Since divorce is considered as a civil case, the hearing of the divorce case shall comply with the regulations of the Civil Proceedings Law. If the spouses are absent whether or not they have a legitimate reason not to be present after being properly summoned by the Court for the first time, the hearing shall be adjourned. However, if the spouses are still absent after being properly summoned by the Court for the second time, the consequence shall be completely different.
According to the prevailing Civil Proceedings Law, at the divorce hearing, the Court shall properly summon for the spouses the second time, persons protecting the lawful rights and interests of the spouses, to ensure that they are present at the trial. If they are absent, the Court shall settle as follows:
- If they are absent at the trial due to an event of force majeure or objective hindrance, they may request the Court to adjourn the trial. An event of force majeure is an event which occurs in an objective manner which is unforeseeable and cannot be remedied by all possible necessary and admissible measures. For example, the defendant could not be present because the earthquake completely eroded the only path to the Court. An objective hindrance is a hindrance which in an objective context results in the spouses’ inability to be present at the trial, such as getting into an accident or an illness resulting in their absence from the trial. In the mean time, the defendant has the rights to request the Court to suspend the second trial and if the defendant’s opinion is reasonable, the Court may adjourn the trial;
- If the defendant has applied to petition to the Court to conduct the hearing in his or her absence, the Court shall conduct the hearing without his or her presence. At this time, the Court shall still consider fully the request of the defendant;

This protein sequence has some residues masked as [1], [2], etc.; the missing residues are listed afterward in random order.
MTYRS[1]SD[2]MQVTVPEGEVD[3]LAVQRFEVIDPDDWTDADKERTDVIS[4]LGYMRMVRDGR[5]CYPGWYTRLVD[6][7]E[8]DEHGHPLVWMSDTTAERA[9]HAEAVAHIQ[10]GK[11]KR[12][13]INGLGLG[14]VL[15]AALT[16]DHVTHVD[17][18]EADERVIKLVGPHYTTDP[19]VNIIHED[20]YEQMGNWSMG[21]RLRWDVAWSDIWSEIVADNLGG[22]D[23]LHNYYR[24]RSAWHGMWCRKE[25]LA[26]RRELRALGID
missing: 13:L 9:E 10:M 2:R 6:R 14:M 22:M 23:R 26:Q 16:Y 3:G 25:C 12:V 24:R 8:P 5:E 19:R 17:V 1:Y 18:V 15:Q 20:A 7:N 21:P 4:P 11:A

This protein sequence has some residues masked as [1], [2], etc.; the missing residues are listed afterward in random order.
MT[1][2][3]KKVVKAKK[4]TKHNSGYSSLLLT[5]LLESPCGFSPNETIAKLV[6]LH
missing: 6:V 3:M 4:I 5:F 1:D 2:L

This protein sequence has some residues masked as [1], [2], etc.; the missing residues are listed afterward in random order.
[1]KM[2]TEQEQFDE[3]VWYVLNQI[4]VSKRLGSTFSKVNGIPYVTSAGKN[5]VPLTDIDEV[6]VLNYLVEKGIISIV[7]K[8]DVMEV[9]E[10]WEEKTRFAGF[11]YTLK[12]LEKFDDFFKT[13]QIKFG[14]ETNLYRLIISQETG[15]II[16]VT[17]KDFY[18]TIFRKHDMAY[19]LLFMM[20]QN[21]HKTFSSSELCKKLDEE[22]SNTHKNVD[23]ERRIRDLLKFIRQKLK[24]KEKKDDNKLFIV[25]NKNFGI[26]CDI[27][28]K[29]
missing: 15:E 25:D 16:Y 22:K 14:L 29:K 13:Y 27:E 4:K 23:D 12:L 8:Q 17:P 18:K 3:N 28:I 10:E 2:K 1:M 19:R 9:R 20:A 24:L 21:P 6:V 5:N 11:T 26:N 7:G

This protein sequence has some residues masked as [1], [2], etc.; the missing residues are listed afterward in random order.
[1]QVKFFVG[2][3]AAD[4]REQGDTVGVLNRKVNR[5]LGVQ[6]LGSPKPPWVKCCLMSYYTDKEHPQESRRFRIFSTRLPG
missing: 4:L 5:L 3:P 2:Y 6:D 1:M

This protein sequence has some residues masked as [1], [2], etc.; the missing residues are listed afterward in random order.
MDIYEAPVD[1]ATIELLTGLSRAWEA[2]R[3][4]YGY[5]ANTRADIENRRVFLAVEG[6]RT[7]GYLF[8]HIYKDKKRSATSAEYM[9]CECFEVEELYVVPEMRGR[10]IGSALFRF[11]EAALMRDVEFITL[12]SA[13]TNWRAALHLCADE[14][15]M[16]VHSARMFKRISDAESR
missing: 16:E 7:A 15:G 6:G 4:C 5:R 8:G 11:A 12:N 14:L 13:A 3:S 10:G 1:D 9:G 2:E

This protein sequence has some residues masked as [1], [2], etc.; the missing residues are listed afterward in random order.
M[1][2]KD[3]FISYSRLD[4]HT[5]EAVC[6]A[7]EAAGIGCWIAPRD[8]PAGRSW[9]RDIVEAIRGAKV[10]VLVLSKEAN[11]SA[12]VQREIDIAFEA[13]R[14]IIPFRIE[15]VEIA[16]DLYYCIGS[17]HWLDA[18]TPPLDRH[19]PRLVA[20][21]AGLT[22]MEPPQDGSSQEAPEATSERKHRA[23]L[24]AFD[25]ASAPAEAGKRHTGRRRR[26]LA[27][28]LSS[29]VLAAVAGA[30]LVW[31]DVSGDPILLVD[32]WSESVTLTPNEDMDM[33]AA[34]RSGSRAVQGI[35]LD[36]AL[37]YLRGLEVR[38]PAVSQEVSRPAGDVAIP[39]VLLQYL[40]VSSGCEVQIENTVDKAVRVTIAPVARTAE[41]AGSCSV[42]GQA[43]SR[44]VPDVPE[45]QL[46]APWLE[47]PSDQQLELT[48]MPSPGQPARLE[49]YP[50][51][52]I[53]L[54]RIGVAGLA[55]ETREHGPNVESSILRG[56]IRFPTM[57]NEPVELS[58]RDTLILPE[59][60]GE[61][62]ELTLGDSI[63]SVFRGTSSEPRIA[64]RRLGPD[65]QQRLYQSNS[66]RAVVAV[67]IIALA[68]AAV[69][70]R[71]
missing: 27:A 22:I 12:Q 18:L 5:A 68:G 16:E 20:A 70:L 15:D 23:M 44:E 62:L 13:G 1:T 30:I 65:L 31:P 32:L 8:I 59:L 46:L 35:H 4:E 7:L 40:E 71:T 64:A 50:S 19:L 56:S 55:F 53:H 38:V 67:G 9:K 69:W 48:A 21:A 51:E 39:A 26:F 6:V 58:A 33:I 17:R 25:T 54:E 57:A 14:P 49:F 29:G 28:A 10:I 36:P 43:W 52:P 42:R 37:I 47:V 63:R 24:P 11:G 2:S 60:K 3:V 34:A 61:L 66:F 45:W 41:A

- If the defendant who is summoned by the Court for a second time is absent without an event of force majeure or an objective hindrance and that he or she does not have a written request to petition the Court to conduct the hearing in their absence, the Court shall settle as follows:
The defendant who does not request a counterclaim is absent without the representative to participate in the trial, the Court shall conduct the trial in his or her absence;
Any defendant who has requested a counterclaim but is absent without a representative to participate in the trial shall be considered as abandoning the counterclaim and the Court shall suspend the resolution of the counterclaim. The defendant has the right to re-initiate a lawsuit with that counterclaim as prescribed by law.
Therefore, if the defendant is properly summoned for the second time but still absent and does not have a legitimate reason, the Court still conducts the trial according to the above mentioned regulations. However, please note that even though the defendant is absent from the trial, he or she still has the right to make an appeal. The time limit for lodging the appeal petition of a first instance judgement is 15 days from the date of the rendering of the judgement. If any litigant is absent from the trial, the time limit for lodging the appeal petition (15 days) shall be calculated as of the date of receipt of the judgement or when the judgement is posted.
 Article 227.2 of the Civil Proceedings Code 2015.
 Article 273 of the Civil Proceedings Code 2015.
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